Perhaps best known for her role as Serena Southerlyn on Law & Order, Elisabeth Röhm is also an advocate for human rights, health and education, serving as a Red Cross ambassador, among other service roles. She may be less renowned as a yogini, but in this interview she talks about her lifelong Yoga journey and how it’s been key in her life and her craft.

Integral Yoga Magazine (IYM): Yoga is in vogue in Hollywood, but it’s not new to you?

Elisabeth Röhm (ER): It’s been a long path, not a new discovery. My mother and father met through Maharishi Mahesh Yogi. They were both meditators and also followed Swami Muktananda. I actually grew up in his ashram. I got my mantra when I was 5-years-old and have practiced Yoga since that age. But I think it’s interesting to come back to it as an adult. Because I grew up with Yoga, I don’t think I really thought a lot about why I was doing it.  It was only a year or two ago, that I started to truly deepen in my practice.

IYM: Has that deepening affected your craft?

ER: Since I began practicing in a more disciplined way, I am able to get out of my own way more easily. As an actress, I need to be able to access my true emotions, my true Self. I do that through my Yoga practice of surrender and action, or “active surrender.” When I’m able to commit to the physical practice and to quieting the mind, I begin to have a greater chance at accessing my true emotions.

My greatest obstacle is overthinking—everything! When I act, I tend to overthink a part, over-analyze a scene or approach it from more of a mental point of view. I think it’s human nature to be attached to a result. When we begin our Yoga practice, we want to do better and be the star of the class. We have to fight against that and be present so we can allow ourselves to be where we’re at that day—which is different from yesterday and tomorrow.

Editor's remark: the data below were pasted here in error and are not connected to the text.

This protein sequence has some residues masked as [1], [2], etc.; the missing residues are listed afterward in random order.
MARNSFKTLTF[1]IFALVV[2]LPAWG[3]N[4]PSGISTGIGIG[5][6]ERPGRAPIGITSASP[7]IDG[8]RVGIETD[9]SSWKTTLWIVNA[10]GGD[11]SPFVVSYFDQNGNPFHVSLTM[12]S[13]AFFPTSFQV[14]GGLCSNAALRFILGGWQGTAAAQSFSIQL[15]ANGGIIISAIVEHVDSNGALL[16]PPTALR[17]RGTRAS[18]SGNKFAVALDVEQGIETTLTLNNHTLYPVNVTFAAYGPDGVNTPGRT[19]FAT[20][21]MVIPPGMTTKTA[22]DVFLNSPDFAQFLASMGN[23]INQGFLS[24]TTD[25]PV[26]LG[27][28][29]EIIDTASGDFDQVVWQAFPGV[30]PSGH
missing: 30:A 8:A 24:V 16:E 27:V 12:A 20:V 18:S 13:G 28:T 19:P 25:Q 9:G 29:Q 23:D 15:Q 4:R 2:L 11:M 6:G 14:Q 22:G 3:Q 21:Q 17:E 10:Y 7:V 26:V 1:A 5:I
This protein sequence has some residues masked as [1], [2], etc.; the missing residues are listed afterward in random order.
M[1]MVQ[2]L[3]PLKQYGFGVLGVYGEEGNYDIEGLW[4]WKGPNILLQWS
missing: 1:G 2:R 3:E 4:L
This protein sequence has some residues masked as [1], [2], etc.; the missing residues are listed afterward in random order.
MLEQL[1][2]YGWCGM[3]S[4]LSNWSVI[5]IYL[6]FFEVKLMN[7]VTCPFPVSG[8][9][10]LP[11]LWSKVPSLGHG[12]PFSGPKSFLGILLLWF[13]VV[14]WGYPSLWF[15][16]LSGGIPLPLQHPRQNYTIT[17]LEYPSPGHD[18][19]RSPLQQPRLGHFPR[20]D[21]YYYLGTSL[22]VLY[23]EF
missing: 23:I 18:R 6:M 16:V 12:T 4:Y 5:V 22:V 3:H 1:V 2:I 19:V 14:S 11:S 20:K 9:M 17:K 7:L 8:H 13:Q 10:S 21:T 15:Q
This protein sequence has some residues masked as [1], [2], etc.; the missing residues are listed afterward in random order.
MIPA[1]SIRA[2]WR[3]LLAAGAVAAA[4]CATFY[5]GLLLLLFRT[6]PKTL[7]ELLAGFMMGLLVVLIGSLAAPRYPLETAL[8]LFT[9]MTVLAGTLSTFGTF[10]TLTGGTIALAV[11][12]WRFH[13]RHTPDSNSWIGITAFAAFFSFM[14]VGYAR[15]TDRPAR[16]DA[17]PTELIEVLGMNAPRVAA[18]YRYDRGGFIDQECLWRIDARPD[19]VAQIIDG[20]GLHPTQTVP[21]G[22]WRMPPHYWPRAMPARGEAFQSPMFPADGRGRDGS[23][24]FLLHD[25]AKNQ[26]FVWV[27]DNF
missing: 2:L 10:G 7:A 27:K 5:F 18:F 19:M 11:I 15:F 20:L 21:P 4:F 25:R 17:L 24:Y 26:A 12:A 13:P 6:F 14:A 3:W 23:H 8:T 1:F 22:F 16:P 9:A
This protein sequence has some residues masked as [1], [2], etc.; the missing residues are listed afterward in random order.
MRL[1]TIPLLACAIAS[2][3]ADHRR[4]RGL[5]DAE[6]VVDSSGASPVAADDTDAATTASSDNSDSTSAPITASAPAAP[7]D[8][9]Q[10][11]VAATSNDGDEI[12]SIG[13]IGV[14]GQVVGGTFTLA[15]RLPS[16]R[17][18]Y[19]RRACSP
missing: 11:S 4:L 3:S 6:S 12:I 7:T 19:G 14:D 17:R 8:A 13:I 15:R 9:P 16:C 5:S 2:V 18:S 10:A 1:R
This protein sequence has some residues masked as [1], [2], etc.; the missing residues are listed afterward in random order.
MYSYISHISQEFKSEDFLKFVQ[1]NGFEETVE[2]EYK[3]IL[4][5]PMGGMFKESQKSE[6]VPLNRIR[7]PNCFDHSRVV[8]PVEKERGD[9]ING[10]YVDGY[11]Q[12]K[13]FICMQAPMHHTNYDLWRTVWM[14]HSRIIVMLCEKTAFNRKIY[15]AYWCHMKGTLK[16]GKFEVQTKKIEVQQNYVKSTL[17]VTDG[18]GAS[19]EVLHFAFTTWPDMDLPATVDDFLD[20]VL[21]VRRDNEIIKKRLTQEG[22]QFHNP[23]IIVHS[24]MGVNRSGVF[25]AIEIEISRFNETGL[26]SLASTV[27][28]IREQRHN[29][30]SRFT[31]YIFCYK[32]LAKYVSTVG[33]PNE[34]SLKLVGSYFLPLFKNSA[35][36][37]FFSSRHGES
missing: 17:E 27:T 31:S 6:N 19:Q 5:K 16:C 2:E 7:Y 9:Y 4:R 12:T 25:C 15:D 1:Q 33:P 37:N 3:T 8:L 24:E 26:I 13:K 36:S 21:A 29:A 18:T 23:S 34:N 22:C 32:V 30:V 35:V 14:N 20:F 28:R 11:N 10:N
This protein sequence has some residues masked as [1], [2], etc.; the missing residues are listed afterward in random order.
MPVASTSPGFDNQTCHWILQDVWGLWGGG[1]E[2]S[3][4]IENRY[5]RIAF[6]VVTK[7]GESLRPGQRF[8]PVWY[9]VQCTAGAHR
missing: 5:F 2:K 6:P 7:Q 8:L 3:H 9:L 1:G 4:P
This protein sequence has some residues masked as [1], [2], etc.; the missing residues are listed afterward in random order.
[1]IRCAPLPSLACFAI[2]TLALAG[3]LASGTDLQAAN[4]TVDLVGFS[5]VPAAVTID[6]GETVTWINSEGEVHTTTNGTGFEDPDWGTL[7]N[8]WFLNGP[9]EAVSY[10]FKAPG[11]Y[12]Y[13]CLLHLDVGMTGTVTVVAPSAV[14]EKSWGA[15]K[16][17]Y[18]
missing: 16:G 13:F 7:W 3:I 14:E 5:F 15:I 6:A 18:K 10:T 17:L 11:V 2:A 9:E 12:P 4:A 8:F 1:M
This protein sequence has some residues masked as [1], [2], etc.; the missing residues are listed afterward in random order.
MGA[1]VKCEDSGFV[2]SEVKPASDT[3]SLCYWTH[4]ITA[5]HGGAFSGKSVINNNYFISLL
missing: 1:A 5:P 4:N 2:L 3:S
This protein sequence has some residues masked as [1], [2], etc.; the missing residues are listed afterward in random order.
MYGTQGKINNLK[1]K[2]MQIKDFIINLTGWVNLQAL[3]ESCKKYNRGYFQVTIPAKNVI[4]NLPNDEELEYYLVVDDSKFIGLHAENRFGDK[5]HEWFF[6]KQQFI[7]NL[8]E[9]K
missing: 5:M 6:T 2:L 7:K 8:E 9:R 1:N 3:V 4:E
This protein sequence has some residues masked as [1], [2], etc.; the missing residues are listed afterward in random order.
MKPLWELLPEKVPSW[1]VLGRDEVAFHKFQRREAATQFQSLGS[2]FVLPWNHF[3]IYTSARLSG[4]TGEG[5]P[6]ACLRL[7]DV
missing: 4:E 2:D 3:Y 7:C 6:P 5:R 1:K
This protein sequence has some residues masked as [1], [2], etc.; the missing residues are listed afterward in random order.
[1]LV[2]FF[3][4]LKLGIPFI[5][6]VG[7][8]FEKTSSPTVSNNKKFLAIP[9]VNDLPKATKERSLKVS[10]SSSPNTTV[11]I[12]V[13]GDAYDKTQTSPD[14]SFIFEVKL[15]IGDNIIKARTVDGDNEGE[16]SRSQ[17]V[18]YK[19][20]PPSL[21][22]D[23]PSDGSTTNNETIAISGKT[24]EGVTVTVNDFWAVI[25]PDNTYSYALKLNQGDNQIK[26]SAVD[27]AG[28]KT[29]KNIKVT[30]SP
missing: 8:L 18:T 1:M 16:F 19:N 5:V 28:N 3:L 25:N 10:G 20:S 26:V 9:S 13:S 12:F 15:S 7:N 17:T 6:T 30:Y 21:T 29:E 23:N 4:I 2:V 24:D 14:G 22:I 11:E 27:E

The same issues can operate against us with our creativity. We want everyone to like and admire us, to do a good job. Yoga has helped me to exercise my detachment from needing people’s involvement in my process. Yoga talks about learning to be detached, but how do we do that in our daily lives?

I find that Yoga spills over into my creative muscle memory so that, before I start a scene, I’m able to become really quiet. I treasure that ability. The more I practice Yoga, the clearer I am in my work; the easier it is for me to get to the place where I can access stillness, which allows me to be more creative. It also helps me to not judge myself or anticipate anyone else’s judgment of me.

IYM: Do concepts like yogic detachment affect your passion for your craft?

ER: In some ways I feel it doesn’t really matter what I do to pay the bills because it’s all about relationships—with God, above all else. There are careers that fulfill us or break our hearts when they don’t work out. I still have a passion for my craft, I love acting and I hope to do it forever. When I started out I was coming to it from a different place. I was looking for approval,
I wanted to break into the business—which is easier than sustaining a career! I have a different hunger and passion now.

The one thing that has stayed the same is my interest in human behavior and why we love so much, why we hurt those we love, why we suffer, why we have the ability to create and all the human emotions that trip us up and make us flawed. I’m very interested in trying to understand why I do the things I do and why others do what they do. If I get a script about a character that perplexes me, I want to get to the heart of what makes him or her operate.

IYM: How do you balance a yogic lifestyle and the pressures of Hollywood?

ER: It’s hard, but I’m committed to putting my path and God first and everything else second. When I left Law & Order, I didn’t really want to get another TV show right away. I wanted time for life experience, to travel and to have a child vs.12-hour shooting days. Later, I wanted to do another TV series and it wasn’t coming to me. I was a bit frustrated: I want it, why can’t I have it?

I began noticing I was focused on why it wasn’t working out rather than realizing something was working out for me in my favor—I was living my life and knowing my child vs. only being there for a few hours of her day. I was being given time. I trust that, when it’s right to do a show again, it will show up. Happiness is like that. Sometimes we notice we’re spending so much time wondering why our lives don’t resemble another’s and are missing on how happy we really are! I have to ask myself: How much money do I really need? As long as I can eat well, provide for my daughter, not live in a state of panic, travel the world a bit—I’m good!